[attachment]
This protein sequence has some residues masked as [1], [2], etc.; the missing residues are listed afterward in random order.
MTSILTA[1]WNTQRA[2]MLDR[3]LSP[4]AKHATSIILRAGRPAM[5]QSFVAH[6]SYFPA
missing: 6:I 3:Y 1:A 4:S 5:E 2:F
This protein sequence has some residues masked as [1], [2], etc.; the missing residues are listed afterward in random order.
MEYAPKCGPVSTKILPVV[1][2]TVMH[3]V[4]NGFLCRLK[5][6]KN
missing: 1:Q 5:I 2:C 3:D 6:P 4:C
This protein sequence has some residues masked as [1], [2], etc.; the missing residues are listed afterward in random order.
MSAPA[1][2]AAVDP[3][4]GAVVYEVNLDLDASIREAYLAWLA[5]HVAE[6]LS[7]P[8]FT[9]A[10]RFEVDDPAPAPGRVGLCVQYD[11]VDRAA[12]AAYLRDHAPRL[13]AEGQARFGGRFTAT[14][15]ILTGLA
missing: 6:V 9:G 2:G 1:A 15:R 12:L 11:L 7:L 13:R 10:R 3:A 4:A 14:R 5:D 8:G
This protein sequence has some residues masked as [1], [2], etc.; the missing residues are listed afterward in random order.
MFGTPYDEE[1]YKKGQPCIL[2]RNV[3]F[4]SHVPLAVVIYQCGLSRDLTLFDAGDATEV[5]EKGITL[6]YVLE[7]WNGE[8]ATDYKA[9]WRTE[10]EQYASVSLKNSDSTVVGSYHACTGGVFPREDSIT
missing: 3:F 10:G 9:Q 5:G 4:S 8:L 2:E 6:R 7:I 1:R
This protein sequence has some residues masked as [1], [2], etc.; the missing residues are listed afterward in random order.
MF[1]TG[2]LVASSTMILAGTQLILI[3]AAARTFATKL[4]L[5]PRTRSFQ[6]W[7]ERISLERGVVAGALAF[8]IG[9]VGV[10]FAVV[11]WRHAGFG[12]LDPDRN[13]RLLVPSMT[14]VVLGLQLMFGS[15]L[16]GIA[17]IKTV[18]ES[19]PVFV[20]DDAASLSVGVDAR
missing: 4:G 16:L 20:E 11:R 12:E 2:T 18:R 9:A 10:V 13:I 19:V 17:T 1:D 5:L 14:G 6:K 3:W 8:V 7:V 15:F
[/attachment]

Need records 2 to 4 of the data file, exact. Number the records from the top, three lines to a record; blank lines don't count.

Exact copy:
This protein sequence has some residues masked as [1], [2], etc.; the missing residues are listed afterward in random order.
MEYAPKCGPVSTKILPVV[1][2]TVMH[3]V[4]NGFLCRLK[5][6]KN
missing: 1:Q 5:I 2:C 3:D 6:P 4:C
This protein sequence has some residues masked as [1], [2], etc.; the missing residues are listed afterward in random order.
MSAPA[1][2]AAVDP[3][4]GAVVYEVNLDLDASIREAYLAWLA[5]HVAE[6]LS[7]P[8]FT[9]A[10]RFEVDDPAPAPGRVGLCVQYD[11]VDRAA[12]AAYLRDHAPRL[13]AEGQARFGGRFTAT[14][15]ILTGLA
missing: 6:V 9:G 2:G 1:A 15:R 12:L 11:L 7:L 13:R 10:R 3:A 4:A 14:R 5:D 8:G
This protein sequence has some residues masked as [1], [2], etc.; the missing residues are listed afterward in random order.
MFGTPYDEE[1]YKKGQPCIL[2]RNV[3]F[4]SHVPLAVVIYQCGLSRDLTLFDAGDATEV[5]EKGITL[6]YVLE[7]WNGE[8]ATDYKA[9]WRTE[10]EQYASVSLKNSDSTVVGSYHACTGGVFPREDSIT
missing: 3:F 10:G 9:Q 5:G 4:S 8:L 2:E 6:R 7:I 1:R